This quote is from a piece written by Dean Stroud which you can read in full here:
In July 1941 in the Auschwitz concentration camp, a Nazi officer selected a group of prisoners to die a slow death by starvation. Some prisoners had attempted to escape, and the Nazi response was to kill prisoners as a lesson against trying such things.
One of the men selected to die in the “starvation pit” pleaded not to be among those killed because he had a family. At that moment a Catholic priest, Father Maximilian Kolbe, volunteered to take the man’s place. He had no family, he said, and no one awaiting him. He would die in the man’s place.
Uncharacteristically, the Nazi allowed the exchange. In the starvation pit, the priest never despaired or fell into bitterness. He encouraged the other prisoners until he alone was left alive. Finally, tired of waiting for him to die, the Nazis killed him. Years later, when Pope John Paul II beatified Father Kolbe, the Jewish man whose place he had taken, was sitting in the audience with his wife, children and grandchildren.
I feel that this story needs some explanation, especially the term “starvation pit,” so I am putting in my two-cents worth.
The photo below shows the door into prison cell No. 21, one of the “starvation cells” in Block 11, the internal prison in the main Auschwitz camp.
Cell No. 21, shown in the photo above, has two religious pictures which were scratched into the wall by a Polish political prisoner, using only his fingernails. The wooden door of the cell has a piece of glass covering the upper half of the door where there are more scratchings made with fingernails.
Cell No. 21 and No. 27 were called “starvation cells” because prisoners, who had been condemned to death, were kept there without food and water until they died.
Cell No. 27 is where the first prisoners were gassed with Zyklon-B at Auschwitz, on the orders of the Camp Commander Karl Fritsch, but that is another story.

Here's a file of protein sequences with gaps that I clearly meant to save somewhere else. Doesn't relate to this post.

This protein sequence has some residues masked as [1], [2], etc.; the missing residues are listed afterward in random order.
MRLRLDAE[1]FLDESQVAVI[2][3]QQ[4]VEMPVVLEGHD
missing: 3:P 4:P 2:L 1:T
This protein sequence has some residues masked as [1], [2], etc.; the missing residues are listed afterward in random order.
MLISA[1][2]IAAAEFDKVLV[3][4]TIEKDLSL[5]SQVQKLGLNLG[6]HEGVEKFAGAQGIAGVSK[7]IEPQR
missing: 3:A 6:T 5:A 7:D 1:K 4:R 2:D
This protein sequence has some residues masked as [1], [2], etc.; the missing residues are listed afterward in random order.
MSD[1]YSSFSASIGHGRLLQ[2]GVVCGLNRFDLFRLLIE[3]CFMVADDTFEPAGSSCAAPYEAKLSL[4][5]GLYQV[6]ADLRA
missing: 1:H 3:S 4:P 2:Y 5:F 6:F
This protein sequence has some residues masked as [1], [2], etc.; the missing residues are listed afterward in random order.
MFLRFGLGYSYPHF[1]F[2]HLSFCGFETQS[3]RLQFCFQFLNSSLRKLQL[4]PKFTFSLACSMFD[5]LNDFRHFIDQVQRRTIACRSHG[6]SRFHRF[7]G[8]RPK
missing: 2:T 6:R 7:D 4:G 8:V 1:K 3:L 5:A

Father Maximilian Kolbe was a Catholic priest who was arrested by the Gestapo on February 17, 1941 because he had hidden 2,000 Jews, and because he was broadcasting reports over the radio condemning Nazi activities during World War II. On May 25, 1941, he was sent to the main Auschwitz camp as a political prisoner.
The following quote is from Wikipedia:
In July 1941, a man from Kolbe’s barrack had vanished, prompting SS-Hauptsturmführer Karl Fritsch, the Lagerführer (i.e., the camp commander), to pick 10 men from the same barrack to be starved to death in Block 11 (notorious for torture), in order to deter further escape attempts. (The man who had disappeared was later found drowned in the camp latrine.) One of the selected men, Franciszek Gajowniczek, cried out, lamenting his family, and Kolbe volunteered to take his place.
Gajowniczek was a Polish political prisoner who had been arrested because he was aiding the Jewish resistance in Poland, although he was not a Jew himself.
This quote is from Wikipedia:
Franciszek Gajowniczek (November 15, 1901 – March 13, 1995) was a Polish army sergeant whose life was spared by the Nazis when Saint Maximilian Kolbe sacrificed his life for Gajowniczek’s. Gajowniczek had been sent to the Auschwitz concentration camp for aiding the Jewish resistance in Poland.
Father Kolbe was canonized a saint in the Catholic Church on Oct. 10, 1982 in a ceremony held at the Auschwitz I camp.
This quote is from Wikipedia:
Gajowniczek was released from Auschwitz after spending five years, five months and nine days in the camp. Though his wife, Helena, survived the war, his sons were killed in a Soviet bombardment in 1945, before his release.
His wife, Helena, died in 1977. Gajowniczek was again a guest of the Pope when Maximilian Kolbe was canonized by John Paul II on October 10, 1982.
The wife and children and grandchildren of Gajowniczek may have been with him at the beatification of Father Kolbe, but strangely Wikipedia doesn’t mention it, nor does Wikipedia mention that Gajowniczek was Jewish.
Dean Stroud’s version of the story is better because he tells how a non-Jew sacrificed his life so that a Jew could live. If only more non-Jews had given their lives so that the Jews could live, there would have been no Holocaust.